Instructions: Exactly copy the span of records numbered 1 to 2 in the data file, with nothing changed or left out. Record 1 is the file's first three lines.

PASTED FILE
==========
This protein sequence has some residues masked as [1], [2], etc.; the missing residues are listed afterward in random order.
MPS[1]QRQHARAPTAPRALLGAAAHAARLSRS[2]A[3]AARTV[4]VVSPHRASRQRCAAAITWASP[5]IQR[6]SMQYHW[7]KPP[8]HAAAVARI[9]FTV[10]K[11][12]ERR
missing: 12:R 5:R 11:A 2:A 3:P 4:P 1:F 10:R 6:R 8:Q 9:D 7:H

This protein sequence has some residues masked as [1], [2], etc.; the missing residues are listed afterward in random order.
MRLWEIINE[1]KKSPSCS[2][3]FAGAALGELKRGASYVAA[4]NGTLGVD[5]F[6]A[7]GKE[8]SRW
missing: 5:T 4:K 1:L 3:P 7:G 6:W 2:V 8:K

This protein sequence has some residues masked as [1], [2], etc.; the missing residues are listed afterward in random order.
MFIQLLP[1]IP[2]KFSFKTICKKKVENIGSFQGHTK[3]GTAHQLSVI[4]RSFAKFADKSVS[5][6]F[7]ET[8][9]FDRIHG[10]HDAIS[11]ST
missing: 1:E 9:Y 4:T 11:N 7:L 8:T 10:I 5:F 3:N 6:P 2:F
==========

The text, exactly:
This protein sequence has some residues masked as [1], [2], etc.; the missing residues are listed afterward in random order.
MPS[1]QRQHARAPTAPRALLGAAAHAARLSRS[2]A[3]AARTV[4]VVSPHRASRQRCAAAITWASP[5]IQR[6]SMQYHW[7]KPP[8]HAAAVARI[9]FTV[10]K[11][12]ERR
missing: 12:R 5:R 11:A 2:A 3:P 4:P 1:F 10:R 6:R 8:Q 9:D 7:H

This protein sequence has some residues masked as [1], [2], etc.; the missing residues are listed afterward in random order.
MRLWEIINE[1]KKSPSCS[2][3]FAGAALGELKRGASYVAA[4]NGTLGVD[5]F[6]A[7]GKE[8]SRW
missing: 5:T 4:K 1:L 3:P 7:G 6:W 2:V 8:K